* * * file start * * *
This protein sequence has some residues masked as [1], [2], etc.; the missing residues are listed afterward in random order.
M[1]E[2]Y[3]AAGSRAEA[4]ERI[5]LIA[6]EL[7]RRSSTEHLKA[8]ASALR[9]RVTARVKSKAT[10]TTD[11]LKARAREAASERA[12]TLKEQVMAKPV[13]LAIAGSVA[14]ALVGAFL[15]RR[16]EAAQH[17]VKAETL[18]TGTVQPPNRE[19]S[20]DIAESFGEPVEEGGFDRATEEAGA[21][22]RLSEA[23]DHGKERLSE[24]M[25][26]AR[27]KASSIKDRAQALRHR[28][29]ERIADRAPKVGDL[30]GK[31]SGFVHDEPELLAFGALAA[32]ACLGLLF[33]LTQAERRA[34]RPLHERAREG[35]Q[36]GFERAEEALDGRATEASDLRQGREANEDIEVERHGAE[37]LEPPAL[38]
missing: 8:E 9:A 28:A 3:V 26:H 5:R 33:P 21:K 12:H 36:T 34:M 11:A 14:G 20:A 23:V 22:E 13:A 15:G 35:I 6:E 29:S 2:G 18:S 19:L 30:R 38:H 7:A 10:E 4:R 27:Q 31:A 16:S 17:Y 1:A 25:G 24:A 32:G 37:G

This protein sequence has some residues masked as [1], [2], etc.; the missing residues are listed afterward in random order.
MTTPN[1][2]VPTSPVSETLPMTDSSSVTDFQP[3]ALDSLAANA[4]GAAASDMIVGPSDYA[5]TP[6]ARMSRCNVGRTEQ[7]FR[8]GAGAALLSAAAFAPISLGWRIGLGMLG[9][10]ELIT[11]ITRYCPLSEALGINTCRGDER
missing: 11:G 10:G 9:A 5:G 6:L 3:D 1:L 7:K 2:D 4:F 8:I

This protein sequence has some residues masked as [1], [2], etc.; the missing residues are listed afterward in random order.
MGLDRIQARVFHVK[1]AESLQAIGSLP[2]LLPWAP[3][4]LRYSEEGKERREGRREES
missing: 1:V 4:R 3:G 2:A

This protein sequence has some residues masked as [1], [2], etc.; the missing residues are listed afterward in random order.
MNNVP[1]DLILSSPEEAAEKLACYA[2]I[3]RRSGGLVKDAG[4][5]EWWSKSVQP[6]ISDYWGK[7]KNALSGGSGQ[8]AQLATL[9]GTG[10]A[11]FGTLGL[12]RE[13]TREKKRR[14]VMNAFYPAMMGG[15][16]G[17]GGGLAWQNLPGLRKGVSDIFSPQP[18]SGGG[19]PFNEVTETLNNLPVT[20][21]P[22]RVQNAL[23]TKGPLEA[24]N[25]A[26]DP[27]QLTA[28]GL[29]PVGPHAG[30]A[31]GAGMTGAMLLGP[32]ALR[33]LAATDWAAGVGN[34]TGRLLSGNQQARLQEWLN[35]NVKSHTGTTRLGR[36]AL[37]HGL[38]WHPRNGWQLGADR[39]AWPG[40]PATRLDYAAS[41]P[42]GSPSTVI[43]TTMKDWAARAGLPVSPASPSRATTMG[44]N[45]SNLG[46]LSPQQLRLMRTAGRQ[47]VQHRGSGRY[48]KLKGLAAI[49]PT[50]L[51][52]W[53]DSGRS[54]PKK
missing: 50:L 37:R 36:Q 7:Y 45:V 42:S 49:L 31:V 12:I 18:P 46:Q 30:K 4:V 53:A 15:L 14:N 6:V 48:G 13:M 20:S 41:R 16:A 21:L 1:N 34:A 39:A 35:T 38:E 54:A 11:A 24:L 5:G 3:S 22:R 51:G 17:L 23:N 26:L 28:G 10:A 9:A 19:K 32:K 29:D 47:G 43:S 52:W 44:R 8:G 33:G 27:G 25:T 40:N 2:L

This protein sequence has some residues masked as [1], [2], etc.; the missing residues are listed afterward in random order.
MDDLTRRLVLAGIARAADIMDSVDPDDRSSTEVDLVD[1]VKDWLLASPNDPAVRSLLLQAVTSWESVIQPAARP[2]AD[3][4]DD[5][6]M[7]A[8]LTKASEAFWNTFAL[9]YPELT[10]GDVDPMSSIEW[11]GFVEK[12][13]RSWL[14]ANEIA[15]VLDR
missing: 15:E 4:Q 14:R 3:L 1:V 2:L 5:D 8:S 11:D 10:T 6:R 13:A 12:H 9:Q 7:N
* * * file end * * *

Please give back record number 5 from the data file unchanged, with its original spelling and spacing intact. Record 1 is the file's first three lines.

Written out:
This protein sequence has some residues masked as [1], [2], etc.; the missing residues are listed afterward in random order.
MDDLTRRLVLAGIARAADIMDSVDPDDRSSTEVDLVD[1]VKDWLLASPNDPAVRSLLLQAVTSWESVIQPAARP[2]AD[3][4]DD[5][6]M[7]A[8]LTKASEAFWNTFAL[9]YPELT[10]GDVDPMSSIEW[11]GFVEK[12][13]RSWL[14]ANEIA[15]VLDR
missing: 15:E 4:Q 14:R 3:L 1:V 2:L 5:D 8:S 11:D 10:T 6:R 13:A 12:H 9:Q 7:N